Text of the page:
Week 2: Reduce (Part II)

As a follow-up on how to reduce in our daily lives, Part II will focus on our daily lives during the lunch hour. Here you will read the cold hard fact, along with an easy solution. Enjoy!

Fact 1: Plastic disposable utensils: Plastic cutlery is non-biodegradable, can leach toxic chemicals when handled improperly, and is widely used. Worldcentric.org estimates 40 billion plastic utensils are used every year in just the United States. The majority of these are thrown out after just one use.

Solution: Don’t use the plastic one-time-use utensils. They may be convenient, but they’re not doing the environment any good. Instead, find ones that are biodegradable that you can compost after using or find a set that can be reused over and over again. Here is a large selection to choose from.

Fact 2: The Container Recycling Institute claims that 2.81 million juice boxes were sold in the U.S. in 2006, most of which cannot be recycled due to the inseparability of the cardboard, plastic, and aluminum foil used in the product. Also, an independent study done in June of 2010 by the Environmental Law Foundation found toxic levels of lead in more than 40 different juices and juice boxes.

Solution: Buying juice boxes is an easy solution to sending your kids something to drink in their lunch, but have you every really looking into what is in it? Sugar. So much sugar and after all of the processing that juice has been through, there are barley any nutrients left. Look into investing a juicer at home. You can make fresh juice (even add some vegetables without them knowing) and send it in a reusable container. Not only are you improving the environment, but you are also improving your families health. Win win.

Fact 3: Paper towels and tissues: 3,460,000 tons of tissues and paper towels wound up in landfills in 2008.

Solution: Stop using disposable napkins and paper towels. Instead opt for durable, washable cloth napkins that won’t wind up in a landfill. When it gets dirty, all you have to do is throw it in the wash and by the end of the cycle it’s like having a new napkin all over again! Also, if you need to use paper towels or napkins, find ones that are recycled or that can be composted after use. Also, do not use paper bags. A study on the life cycle of three types of disposable bags (single-use plastic, paper, and compostable plastic) showed that both compostable plastic and paper bags require more material per bag in the manufacturing process. This means “higher consumption of raw materials in the manufacture of the bags…[and] greater energy in bag manufacturing and greater fuel use in the transport of the finished product. …The added requirements of manufacturing energy and transport for the compostable and paper bag systems far exceed the raw material use in the standard plastic bag system.” (from a peer reviewed Boustead Consulting & Associates report). Find a bag you can keep reusing.

Fact 4: According to the EPA, Americans discarded about 2.7 million tons of aluminum, the largest source being used beverage and packaging containers. And in the time it takes you to read this sentence, more than 50,000 12-oz. aluminum cans were made.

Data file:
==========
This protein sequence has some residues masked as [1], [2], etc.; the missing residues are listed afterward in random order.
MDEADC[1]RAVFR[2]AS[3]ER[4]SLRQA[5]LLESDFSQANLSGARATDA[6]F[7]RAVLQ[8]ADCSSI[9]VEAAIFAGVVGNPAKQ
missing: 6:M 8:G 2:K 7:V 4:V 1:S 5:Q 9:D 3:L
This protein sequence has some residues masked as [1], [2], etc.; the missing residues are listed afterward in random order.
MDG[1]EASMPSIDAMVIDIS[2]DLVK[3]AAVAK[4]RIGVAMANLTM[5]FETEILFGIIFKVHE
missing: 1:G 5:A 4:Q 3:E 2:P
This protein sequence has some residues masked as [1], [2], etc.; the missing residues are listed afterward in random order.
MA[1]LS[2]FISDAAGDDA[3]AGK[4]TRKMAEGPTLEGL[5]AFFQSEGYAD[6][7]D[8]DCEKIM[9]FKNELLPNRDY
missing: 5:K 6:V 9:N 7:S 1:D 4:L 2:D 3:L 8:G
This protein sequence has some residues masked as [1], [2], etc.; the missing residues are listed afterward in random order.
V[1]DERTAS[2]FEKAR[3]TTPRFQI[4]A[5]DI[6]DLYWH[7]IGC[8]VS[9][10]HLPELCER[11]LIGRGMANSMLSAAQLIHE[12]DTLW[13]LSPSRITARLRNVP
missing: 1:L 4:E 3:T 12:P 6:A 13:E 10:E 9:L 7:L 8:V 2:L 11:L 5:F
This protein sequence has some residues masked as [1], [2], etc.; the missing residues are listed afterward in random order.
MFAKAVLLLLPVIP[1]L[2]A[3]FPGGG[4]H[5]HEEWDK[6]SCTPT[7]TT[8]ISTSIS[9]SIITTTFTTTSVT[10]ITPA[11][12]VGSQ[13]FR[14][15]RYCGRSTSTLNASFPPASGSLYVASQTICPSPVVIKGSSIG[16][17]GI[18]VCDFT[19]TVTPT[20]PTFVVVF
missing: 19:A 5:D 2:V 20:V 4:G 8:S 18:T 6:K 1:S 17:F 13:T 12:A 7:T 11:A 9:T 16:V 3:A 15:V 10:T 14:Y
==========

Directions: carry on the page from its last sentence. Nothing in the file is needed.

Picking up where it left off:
Solution: Instead of using aluminum, send items in durable, long-lasting containers that will last years rather than disposable sandwich wraps, chip bags, fruit salad or pudding cups. Or, if you end up using foil for cooking, wash it off after using it and recycle it after you are done!

Fact 5: The average American school-age child throws away 67 pounds of lunch waste a year. With the population of kids in the US alone accounting for over 70 million, that’s over 4.6 billion pounds of waste that

could be easily avoided. (EPA). 65 percent of landfills are filled with organic Municipal Solid Waste like food, paper, cardboard, yard cliipings and recyclables, which can be reduced by simply bringing reusables and conserving. Methane is a greenhouse gas 72 times more potent than carbon dioxide and contributes to global warming.

Solution: Talk to your school about adding a yard waste / food compost program to the cafeteria. Not only will this cut down on how much food waste ends up in a land fill, but a program like this will also teach kids at a young age how easy it is to separate what is on their tray when they are done. Starting a good habit early on will only help future generations. Here is a great resource page on how to pack a more sustainable lunch: http://www.reuseit.com/take-action/campaigns/wfl-school.

All facts, statistics and some suggestions came from: http://www.reuseit.com/learn-more. Check out Reuse Its selection of high-quality reusable household items at the reuseit.com™ store and start making a difference!

Happy reducing!


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About Kelly

Working at changing the world, with the little things we do, every day. I am the Doer Team Manager and the Do Good Doer at Brown Paper Tickets. My hope with this blog is to help spark a change. To look at the little things we do everyday and see how we can be a positive impact on everyone around us. The more each of us do, however small it may seem, the better world we will all have.

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  1. Packing waste-free kids lunches | HaltonRecycles - January 23, 2012

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